New Albany News

City officials to study traffic issues near schools

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New Albany City Council has asked E.P. Ferris and Associates of Columbus to study problems on Swickard Woods Boulevard and Fodor Road, where vehicles enter and exit the New Albany K-1 elementary building and New Albany High School properties.

City Council on March 18 unanimously requested the engineering firm study the problems based on a report by Mayor Nancy Ferguson.

Ferguson said she spoke with Superintendent April Domine two weeks before the meeting about safety concerns on the two roads.

Right turns from New Albany High School on Fodor Road are limited during school hours. However, Ferguson said, drivers are turning right on Fodor during school hours, heading northwest and doing U-turns at the four-way stop at Swickard Woods Boulevard to travel southeast.

Ferguson said when kindergartners and first-graders are being picked up and dropped off, traffic on on Swickard Woods Boulevard backs up onto Fodor.

She said many parents park on Swickard Woods and in the lot for the Plain Township Aquatic Center to let their children out of the car. Children have to cross in front of several parked cars and pass through the bus loop to get to the school.

Ferguson said the New Albany-Plain Local School District had its own traffic study completed last spring that the city will forward to the engineering firm.

District spokesman Patrick Gallaway, who did not attend the City Council meeting, said the traffic study by Parsons Brinckerhoff redesigned the New Albany Middle School entrance on Dublin-Granville Road and drop-off and pick-up zones for the 2-5 elementary building entrances on Dublin-Granville Road and High Street. Improvements to those locations will begin in June, Gallaway said.

"We also used information collected to determine what additional options may exist for the high school student drop-off area to improve and increase queuing space (on Fodor Road) and to remove traffic from Dublin-Granville Road and Fodor (Road). Lastly, the Parsons study documented our existing reality at the K-1 building that includes car and bus stacking with the notation that while some options may exist, further study in this area would be required," Gallaway said in an email.

Gallaway said the district uses personnel to help children cross traffic safely on Swickard Woods Boulevard.

"There are times where it is beyond our control to make sure that all vehicles follow the procedures for drop-off. We try our best to assist and message out to our parents through our e-blasts and our building newsletters. This is something we will continue to do to remind parents of the process. Principal (Scott) Emery continues to be creative in ways to work with students and staff daily to keep kids safe and navigate the traffic issues," Gallaway said via email.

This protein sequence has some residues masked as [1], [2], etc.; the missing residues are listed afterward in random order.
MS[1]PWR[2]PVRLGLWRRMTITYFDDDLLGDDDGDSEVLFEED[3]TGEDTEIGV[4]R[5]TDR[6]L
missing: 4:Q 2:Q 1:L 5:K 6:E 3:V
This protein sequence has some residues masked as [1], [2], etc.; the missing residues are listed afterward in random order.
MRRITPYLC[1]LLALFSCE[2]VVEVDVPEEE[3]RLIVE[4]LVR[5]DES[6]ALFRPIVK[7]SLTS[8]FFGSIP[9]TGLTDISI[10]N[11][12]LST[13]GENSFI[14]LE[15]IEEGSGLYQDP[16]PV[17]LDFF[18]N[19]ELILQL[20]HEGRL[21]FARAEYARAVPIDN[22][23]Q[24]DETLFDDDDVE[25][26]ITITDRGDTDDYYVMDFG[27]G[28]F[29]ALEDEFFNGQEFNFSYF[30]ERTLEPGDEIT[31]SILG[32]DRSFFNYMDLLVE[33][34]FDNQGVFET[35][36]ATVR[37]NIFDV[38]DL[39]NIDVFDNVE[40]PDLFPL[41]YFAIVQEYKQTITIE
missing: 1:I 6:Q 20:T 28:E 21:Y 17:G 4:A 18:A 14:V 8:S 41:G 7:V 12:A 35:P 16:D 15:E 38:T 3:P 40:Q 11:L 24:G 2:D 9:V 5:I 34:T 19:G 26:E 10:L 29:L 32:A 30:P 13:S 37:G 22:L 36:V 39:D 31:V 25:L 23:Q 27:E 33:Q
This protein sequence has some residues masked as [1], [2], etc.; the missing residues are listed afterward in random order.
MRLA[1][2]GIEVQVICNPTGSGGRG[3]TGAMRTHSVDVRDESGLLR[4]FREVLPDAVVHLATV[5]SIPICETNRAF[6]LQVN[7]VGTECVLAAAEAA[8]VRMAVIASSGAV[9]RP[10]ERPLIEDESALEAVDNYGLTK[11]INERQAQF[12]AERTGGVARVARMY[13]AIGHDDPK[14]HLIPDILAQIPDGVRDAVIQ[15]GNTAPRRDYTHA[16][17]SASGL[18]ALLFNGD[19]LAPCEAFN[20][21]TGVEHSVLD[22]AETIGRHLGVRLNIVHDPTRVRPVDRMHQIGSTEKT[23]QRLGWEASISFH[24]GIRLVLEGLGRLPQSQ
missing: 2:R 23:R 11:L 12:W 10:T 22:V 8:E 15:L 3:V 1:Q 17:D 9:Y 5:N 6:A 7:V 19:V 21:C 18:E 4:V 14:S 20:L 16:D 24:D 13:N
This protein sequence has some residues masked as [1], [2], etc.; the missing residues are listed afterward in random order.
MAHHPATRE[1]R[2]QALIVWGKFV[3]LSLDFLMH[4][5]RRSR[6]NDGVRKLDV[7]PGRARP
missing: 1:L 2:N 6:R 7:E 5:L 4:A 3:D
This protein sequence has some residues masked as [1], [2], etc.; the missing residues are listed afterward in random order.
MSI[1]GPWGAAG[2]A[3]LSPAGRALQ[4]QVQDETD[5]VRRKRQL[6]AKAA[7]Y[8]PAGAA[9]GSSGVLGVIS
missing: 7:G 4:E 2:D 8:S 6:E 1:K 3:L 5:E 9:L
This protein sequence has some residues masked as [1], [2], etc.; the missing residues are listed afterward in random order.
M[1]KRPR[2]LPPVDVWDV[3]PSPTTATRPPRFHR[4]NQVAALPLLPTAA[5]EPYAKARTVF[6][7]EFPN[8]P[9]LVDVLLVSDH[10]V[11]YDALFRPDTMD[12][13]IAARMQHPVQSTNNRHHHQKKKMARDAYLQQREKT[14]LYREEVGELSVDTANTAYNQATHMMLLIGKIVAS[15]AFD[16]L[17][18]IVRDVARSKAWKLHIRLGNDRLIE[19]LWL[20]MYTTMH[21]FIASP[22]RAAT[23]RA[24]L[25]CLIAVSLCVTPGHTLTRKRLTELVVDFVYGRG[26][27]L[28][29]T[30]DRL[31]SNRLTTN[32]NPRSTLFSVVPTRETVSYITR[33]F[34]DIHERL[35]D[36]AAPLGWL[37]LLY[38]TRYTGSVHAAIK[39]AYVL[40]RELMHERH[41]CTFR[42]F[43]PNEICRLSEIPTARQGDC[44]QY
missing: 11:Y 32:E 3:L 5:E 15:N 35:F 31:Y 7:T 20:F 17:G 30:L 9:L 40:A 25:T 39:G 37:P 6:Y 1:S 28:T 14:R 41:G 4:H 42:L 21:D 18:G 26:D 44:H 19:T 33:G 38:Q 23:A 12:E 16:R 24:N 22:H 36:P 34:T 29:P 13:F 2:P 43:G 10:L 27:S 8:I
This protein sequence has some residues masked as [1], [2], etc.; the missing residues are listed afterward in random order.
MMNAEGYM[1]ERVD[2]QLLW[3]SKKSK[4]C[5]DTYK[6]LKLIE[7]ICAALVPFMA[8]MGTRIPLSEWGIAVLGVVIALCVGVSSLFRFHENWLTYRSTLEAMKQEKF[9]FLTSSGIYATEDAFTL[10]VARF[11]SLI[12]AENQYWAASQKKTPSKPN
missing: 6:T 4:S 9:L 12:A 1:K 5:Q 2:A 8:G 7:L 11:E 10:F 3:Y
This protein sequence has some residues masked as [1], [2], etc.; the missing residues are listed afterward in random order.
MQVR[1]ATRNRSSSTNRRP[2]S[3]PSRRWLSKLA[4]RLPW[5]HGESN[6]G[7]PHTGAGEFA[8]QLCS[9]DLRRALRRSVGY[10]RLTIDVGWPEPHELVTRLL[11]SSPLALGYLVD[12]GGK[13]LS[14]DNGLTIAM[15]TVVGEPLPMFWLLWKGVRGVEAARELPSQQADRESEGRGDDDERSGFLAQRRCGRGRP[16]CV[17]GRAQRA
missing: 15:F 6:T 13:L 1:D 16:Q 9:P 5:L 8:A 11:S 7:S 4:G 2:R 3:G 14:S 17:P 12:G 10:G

City Councilman Sloan Spalding asked Ferguson if the district is encouraging parents to let children ride buses to school.

Gallaway said the "safest place for students is on buses." He said the district plans next school year to encourage parents not to "drop off but allow their student to ride the bus, or hopefully soon, walk or bike to school if in proximity, given all the city improvements under way."

In other school-related business, New Albany City Council on March 18 unanimously agreed to accept funds from the Ohio Department of Transportation's Safe Routes to Schools program.

City Manager Joseph Stefanov said the city is receiving $316,000 to upgrade the school zones on Fodor and Dublin-Granville roads, improve traffic-control signs and install a leisure path on the north side of Dublin-Granville Road between Morgan and Fodor roads.

Engineer Joe Ridgeway of E.P. Ferris and Associates said the school zones are too large and need to be changed to match state law, which requires that school zones start and end within school boundaries.

He said the school zone on Dublin-Granville Road will be moved east from the entrance to the New Albany Church of the Resurrection to the intersection at Fodor Road and Market Street.

The school zone will be removed from Market Street south of Dublin-Granville and will begin on the north side of the intersection, on Fodor Road.

The school zone no longer will extend from Dublin-Granville Road on Fodor Road to the east side of the roundabout at New Albany Road East. Ridgeway said the zone will stop where Fodor Road curves in front of the New Albany High School football stadium.

Ridgeway said the New Albany K-1 elementary does not front on Fodor Road -- it faces Swickard Woods Boulevard -- so the school zone there will be eliminated.

Stefanov said speed-limit signs in the school zones would be replaced with signs that will flash during school hours and crossing signals at signalized intersections would be changed to include walking signs that flash a countdown of seconds remaining to cross.

Stefanov said there is no required match for the funds, so the city will not have to contribute to the project.

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